Local artist and UCSB alumna Ann Diener will showcase her latest project today: a mural painted directly on a wall in the University Art Museum.

The wall-sized work depicts the evolution of Southern California’s farmland and will premiere to the public tonight at 5:30. The reception will take place in the art museum’s Nachman Gallery.

Titled “Ascent,” the drawing is a mixture of abstraction and realism created from a combination of colored pencil, graphite, paint and collage. Running along the 50 by 20 foot wall, the towering composition incorporates earthy elements like blades of grass and a flock of birds.

Elyse Gonzales, the University Art Museum’s Curator of Exhibitions, said Diener’s work is unprecedented, marking the first time the museum has hosted a resident artist.

“This is the first site-specific wall drawing we’ve had here,” Gonzales said. “[It’s] one of the first times we’ve had the museum open to have people watch an artist at work.”

Seven undergraduate students from the Department of Art and the College of Creative Studies — Madalina Mihalache, Shanti Harris, August Edwards, Sasha Karlova, Matthew Reeves, Robbie Zant and Norah Eldredge — assisted the artist during her residency. The students were not only given the chance to offer fresh insight during the nearly month-long creative process but gained first-hand experience by actively participating in the drawing’s actualization.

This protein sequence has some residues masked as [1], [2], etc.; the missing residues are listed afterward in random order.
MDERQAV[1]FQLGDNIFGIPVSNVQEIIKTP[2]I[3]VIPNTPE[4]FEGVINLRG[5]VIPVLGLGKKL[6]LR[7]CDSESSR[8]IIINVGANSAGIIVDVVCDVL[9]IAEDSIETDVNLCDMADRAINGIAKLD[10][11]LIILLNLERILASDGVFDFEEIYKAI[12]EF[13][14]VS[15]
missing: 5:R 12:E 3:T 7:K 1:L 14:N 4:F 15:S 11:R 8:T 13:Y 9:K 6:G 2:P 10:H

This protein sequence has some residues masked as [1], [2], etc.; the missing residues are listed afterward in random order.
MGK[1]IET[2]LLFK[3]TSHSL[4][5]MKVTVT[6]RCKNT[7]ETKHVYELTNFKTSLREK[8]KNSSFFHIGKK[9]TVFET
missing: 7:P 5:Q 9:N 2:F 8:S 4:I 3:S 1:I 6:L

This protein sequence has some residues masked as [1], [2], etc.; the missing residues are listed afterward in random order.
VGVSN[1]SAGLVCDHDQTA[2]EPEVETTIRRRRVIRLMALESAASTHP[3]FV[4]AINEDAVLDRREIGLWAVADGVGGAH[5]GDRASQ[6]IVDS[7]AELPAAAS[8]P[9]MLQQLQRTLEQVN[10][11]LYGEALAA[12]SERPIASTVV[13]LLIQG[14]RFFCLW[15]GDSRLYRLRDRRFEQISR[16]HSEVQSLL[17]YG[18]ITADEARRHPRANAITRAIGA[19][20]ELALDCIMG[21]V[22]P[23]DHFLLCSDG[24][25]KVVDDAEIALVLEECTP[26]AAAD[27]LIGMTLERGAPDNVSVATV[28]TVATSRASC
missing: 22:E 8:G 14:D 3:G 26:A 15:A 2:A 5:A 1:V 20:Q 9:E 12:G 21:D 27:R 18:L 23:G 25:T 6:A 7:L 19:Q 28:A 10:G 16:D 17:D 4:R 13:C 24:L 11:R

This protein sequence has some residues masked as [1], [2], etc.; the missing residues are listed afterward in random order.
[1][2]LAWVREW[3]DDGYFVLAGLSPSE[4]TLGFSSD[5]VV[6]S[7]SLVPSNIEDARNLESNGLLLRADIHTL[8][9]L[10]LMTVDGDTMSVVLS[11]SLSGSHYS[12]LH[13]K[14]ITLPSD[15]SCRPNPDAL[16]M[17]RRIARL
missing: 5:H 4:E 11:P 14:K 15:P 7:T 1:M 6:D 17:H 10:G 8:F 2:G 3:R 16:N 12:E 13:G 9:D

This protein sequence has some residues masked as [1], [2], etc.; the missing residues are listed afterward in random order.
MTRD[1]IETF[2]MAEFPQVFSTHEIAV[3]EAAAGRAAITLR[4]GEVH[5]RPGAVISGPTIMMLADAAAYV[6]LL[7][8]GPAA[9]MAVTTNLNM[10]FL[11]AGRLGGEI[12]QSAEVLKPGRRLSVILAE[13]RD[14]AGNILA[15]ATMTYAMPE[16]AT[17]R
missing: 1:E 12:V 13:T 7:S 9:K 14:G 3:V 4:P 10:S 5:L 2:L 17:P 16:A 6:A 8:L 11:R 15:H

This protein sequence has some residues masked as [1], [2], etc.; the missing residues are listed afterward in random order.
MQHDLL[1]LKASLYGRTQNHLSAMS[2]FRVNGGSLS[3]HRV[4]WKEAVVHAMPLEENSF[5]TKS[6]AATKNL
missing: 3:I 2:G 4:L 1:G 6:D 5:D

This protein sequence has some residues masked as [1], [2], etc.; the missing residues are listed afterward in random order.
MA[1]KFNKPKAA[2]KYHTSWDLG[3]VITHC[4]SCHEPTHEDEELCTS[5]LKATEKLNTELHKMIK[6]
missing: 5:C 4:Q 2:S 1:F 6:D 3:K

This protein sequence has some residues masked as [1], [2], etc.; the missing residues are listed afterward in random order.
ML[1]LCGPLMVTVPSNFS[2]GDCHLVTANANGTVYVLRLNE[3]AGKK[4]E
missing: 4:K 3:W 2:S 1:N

“I’m excited that it’s here, and I’m really happy that UCSB students were able to participate in the work,” Gonzales said. “It’s kind of lonely now that they’re gone, but it’s lovely to have Ann’s drawing there. It activates the space in a way that it’s never been activated before.”

Diener, who received her M.F.A. from UCSB, said she has been involved in similar projects for many years, although not on this scale.

“I’ve never done anything physically this big before,” Diener said. “I would not say it’s daunting, it’s just physically large … I’ve figured it out — I guess that’s the best way to say it.”

Despite the sheer amount of effort that went into creating “Ascent” — Diener devoted about five hours a day to the piece during her residency — the artist expressed pleasure at being able to work with such talented students.

“I think it’s been a wonderful experience,” Diener said. “[The students] have worked really hard, and they added a lot to the project. It’s really collaborative.”

“Ascent” will be on exhibit until June 20. Diener will also give a free lecture at the University Art Museum on April 23 from 5:30 to 7:30 p.m. to discuss her latest work.